|STATEMENT BY THE PONTIFICAL COUNCIL FOR
PROMOTING CHRISTIAN UNITY AND A DELEGATION OF THE PRESBYTERIAN CHURCH
Since the Second Vatican Council, there have been international and national dialogues involving Christians of the Presbyterian and Reformed tradition, including the Presbyterian Church (USA) with the Catholic Church. In this context and in specific response to the gracious invitation of Pope John Paul II to engage in a fraternal dialogue on the forms in which his ministry of unity "may accomplish a service of love recognized by all concerned" (Encyclical Letter Ut unum sint, n. 95), the Presbyterian Church (USA) developed a paper entitled "The Successor to Peter". A first discussion of this took place when Cardinal Edward Idris Cassidy, then President of the Pontifical Council for Promoting Christian Unity, visited the PCUSA headquarters in Louisville, USA, on 7-8 December 2000. The discussion continued with the new President of the Pontifical Council for Promoting Christian Unity, Cardinal Walter Kasper, when the PCUSA delegation visited Rome from 18 to 23 March 2001.
In the course of these discussions various aspects of the Petrine ministry were examined, including primacy and collegiality, which led us to broader questions of ecclesiology. From this discussion and other dialogues, we find that there are many aspects of faith and practice which we share in common, such as belief in Jesus Christ as the Son of God and the Redeemer, and in the Trinity. We have also faced, with candour, the differences which still remain, among others, in our understanding of the nature of the Church and the locus of its authority, the often negative judgements made against one another in history and, particularly, the differences in our understanding and practice of episcopé.
We agree that the contemporary ecumenical spirit is part of a new situation which enables us to address in new ways the issues which have separated us.
Among the opportunities for further exploration, at either the international or national levels, we suggest the following:
—the possibility of Reformed participation in the ecumenical consensus on basic truths of the doctrine of justification, building on the recent Catholic-Lutheran agreement;
—the possibility, at the appropriate level, of reaching a mutual recognition of the sacrament of baptism;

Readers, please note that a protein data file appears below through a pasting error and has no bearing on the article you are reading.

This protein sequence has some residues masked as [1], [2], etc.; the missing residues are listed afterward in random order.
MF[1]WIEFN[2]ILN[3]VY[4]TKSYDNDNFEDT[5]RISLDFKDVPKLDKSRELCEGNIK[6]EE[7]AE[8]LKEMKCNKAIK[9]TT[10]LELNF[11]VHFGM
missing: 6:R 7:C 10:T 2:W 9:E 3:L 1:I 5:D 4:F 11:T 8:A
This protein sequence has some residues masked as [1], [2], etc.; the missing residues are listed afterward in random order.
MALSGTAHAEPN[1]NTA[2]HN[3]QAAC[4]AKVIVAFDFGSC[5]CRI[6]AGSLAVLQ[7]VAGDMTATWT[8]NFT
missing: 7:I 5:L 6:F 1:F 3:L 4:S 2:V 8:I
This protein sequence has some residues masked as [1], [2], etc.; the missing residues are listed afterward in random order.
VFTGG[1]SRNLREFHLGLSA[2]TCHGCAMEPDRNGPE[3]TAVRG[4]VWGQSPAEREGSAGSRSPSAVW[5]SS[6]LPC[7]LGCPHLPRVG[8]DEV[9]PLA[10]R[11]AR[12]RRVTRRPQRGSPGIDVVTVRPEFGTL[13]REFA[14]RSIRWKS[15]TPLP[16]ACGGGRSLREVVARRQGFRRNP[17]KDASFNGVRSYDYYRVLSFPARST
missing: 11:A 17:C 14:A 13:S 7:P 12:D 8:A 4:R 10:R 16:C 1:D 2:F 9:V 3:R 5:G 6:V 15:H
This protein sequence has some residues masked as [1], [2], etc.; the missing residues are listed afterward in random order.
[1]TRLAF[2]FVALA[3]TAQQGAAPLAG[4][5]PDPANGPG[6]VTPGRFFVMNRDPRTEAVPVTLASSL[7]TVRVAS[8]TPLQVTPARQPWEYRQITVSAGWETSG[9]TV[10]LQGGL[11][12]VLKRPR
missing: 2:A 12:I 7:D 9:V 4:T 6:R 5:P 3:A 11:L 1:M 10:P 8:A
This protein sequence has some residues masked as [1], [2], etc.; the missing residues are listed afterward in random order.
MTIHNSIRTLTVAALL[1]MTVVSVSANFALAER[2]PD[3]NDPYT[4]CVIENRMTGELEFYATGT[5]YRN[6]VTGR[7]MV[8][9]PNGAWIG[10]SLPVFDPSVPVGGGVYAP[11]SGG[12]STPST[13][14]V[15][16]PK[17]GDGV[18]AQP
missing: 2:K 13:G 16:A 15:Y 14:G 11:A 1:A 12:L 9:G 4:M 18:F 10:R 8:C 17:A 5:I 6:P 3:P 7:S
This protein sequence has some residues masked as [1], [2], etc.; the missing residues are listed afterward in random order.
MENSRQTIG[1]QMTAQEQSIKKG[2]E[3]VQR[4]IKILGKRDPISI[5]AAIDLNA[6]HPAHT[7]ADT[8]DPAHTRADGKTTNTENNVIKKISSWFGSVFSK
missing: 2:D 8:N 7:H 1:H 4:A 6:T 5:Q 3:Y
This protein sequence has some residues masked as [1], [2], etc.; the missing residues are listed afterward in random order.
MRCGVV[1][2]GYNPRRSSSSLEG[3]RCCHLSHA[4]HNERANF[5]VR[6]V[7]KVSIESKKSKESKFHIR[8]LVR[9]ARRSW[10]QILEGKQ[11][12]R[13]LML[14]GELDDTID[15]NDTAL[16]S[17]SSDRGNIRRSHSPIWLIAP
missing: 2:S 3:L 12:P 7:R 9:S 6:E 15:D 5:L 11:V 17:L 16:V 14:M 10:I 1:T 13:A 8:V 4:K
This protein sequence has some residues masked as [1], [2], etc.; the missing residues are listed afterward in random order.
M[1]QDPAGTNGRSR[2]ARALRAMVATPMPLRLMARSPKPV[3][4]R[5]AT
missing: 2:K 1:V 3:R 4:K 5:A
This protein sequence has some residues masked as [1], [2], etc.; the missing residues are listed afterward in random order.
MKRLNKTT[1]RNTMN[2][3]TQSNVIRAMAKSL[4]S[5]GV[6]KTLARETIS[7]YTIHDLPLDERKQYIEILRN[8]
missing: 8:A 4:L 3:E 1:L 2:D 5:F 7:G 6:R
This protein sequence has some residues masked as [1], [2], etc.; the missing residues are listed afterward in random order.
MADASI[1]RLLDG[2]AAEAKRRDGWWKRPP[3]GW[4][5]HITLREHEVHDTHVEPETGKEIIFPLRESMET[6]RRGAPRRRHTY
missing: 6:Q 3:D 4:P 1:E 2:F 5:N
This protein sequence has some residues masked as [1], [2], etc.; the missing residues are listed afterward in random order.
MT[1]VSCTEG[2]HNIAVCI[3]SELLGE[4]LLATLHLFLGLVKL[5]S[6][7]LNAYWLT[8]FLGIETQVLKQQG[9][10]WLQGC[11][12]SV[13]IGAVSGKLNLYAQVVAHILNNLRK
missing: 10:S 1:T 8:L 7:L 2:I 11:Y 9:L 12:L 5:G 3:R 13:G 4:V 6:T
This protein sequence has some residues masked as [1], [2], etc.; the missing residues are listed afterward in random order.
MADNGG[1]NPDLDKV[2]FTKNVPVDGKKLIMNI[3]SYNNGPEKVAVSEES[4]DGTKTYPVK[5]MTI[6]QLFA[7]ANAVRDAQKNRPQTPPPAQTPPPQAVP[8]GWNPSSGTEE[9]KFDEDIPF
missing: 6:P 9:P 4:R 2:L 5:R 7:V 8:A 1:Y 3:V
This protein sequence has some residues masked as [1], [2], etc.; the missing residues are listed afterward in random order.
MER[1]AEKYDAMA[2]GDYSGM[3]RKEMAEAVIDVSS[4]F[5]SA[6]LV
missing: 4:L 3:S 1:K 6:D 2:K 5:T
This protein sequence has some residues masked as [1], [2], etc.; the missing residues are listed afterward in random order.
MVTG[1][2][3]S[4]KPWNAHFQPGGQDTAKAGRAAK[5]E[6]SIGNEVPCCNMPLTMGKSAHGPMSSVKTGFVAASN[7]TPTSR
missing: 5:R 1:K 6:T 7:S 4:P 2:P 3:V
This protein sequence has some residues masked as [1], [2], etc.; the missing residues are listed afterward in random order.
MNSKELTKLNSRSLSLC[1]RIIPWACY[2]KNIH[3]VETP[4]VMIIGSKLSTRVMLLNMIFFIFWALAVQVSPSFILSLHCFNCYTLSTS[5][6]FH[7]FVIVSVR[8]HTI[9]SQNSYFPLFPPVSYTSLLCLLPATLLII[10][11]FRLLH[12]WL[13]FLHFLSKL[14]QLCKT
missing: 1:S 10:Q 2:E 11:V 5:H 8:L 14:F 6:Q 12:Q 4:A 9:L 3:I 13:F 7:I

—the continuing study together of the events in the 16th and 17th centuries which led to our divisions. In this context, we hope that it may become possible to declare that the pejorative statements made against one another in the past are not in keeping with our views of each other today.
On Monday, 19 March, the delegation attended the service at St Peter's Basilica during which Pope John Paul II ordained nine new Bishops. The meetings at the Pontifical Council for Promoting Christian Unity on 20 and 21 March began with prayer and were characterized by a warm spirit of open sharing. On 22 March the delegation was received by Pope John Paul II in a private audience.
We give thanks to God for the gift of grace which has blessed our time together, and we look for the continuing guidance of the Holy Spirit as we work on these tasks, trusting that Presbyterians and Catholics may move to further areas of reconciliation and sharing in faith and witness.
Participants included the following:
Presbyterian Church (USA)
Rev. Dr Clifton Kirkpatrick, Stated Clerk of the General
Assembly/Head of Communion
Rev. Douglas W. Fromm, Ecumenical Officer, Reformed Church in
Rev. Jerry VanMarter
Participants from the Pontifical Council for Promoting Christian Unity, besides Cardinal Walter Kasper, included staff members Mons. John Mutiso-Mbinda, Rev. Remi Hoeckman, O.P., Rev. Juan F. Usma Gómez and Mons. John A. Radano.
Rome, 22 March 2001.
Weekly Edition in English
4 April 2001, page 8
L'Osservatore Romano is the newspaper of the Holy See.
The Cathedral Foundation
Provided Courtesy of: